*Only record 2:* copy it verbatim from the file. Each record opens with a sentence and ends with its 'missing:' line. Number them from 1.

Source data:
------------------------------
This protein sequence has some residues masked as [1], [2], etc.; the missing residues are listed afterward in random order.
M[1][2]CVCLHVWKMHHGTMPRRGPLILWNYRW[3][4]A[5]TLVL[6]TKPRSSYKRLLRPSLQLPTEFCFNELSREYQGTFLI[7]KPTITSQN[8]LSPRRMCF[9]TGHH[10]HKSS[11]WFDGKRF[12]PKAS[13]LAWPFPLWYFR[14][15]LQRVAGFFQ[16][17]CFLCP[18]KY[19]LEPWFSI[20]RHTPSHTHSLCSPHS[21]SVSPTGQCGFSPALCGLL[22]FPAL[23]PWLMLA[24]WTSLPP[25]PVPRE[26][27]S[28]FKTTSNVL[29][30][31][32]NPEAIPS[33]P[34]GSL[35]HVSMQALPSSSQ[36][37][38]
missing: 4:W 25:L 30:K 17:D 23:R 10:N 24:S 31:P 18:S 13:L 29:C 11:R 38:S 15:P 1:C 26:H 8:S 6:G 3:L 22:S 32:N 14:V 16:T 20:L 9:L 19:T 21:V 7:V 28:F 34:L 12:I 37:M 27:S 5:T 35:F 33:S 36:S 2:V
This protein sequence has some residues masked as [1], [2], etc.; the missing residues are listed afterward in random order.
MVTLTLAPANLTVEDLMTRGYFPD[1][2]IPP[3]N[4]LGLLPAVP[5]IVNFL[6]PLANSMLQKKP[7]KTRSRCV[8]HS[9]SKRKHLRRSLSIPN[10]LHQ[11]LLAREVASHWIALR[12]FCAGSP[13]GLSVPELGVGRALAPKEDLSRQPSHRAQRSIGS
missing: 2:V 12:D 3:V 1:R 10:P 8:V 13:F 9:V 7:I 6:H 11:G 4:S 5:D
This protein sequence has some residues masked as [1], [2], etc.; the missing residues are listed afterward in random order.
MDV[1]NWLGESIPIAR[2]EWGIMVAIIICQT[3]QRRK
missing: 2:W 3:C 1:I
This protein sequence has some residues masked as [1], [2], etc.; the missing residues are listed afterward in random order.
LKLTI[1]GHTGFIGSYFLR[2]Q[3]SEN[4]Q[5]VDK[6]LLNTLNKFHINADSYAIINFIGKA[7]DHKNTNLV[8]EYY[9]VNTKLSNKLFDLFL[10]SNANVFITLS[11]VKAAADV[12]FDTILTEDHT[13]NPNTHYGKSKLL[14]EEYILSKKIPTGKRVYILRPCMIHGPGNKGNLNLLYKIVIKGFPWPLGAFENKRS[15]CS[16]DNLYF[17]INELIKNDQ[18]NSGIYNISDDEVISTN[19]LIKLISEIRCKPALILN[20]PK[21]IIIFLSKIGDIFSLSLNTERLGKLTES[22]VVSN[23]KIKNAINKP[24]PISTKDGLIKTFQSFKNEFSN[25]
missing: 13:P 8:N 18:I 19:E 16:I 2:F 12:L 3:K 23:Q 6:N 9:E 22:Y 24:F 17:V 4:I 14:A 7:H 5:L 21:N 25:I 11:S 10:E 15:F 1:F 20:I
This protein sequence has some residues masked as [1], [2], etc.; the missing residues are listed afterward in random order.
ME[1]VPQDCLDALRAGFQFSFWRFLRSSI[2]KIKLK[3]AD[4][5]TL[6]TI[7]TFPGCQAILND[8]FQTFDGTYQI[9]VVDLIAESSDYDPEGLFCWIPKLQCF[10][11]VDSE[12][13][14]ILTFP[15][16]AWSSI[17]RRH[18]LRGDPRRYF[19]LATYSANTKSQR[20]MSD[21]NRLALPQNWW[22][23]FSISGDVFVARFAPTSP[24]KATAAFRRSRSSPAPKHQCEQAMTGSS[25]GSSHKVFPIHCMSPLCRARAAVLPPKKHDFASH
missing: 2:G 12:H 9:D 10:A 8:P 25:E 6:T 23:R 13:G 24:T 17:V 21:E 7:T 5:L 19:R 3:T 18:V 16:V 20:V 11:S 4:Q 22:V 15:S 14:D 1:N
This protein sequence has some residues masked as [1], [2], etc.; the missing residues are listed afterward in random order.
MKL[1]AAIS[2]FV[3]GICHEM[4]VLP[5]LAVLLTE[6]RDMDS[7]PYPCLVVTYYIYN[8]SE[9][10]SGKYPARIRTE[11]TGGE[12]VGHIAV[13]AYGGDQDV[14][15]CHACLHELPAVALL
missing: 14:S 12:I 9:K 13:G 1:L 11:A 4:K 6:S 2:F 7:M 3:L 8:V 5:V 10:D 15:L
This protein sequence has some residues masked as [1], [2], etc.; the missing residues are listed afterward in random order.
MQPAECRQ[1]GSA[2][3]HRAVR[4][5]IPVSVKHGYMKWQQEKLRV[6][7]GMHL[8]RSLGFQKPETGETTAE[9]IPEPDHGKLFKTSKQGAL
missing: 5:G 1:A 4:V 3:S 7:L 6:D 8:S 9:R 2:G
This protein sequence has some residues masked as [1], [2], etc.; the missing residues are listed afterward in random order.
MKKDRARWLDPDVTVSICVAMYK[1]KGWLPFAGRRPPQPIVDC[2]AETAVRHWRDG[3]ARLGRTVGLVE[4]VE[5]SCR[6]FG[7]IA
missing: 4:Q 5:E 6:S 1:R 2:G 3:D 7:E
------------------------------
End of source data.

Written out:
This protein sequence has some residues masked as [1], [2], etc.; the missing residues are listed afterward in random order.
MVTLTLAPANLTVEDLMTRGYFPD[1][2]IPP[3]N[4]LGLLPAVP[5]IVNFL[6]PLANSMLQKKP[7]KTRSRCV[8]HS[9]SKRKHLRRSLSIPN[10]LHQ[11]LLAREVASHWIALR[12]FCAGSP[13]GLSVPELGVGRALAPKEDLSRQPSHRAQRSIGS
missing: 2:V 12:D 3:V 1:R 10:P 8:V 13:F 9:V 7:I 6:H 11:G 4:S 5:D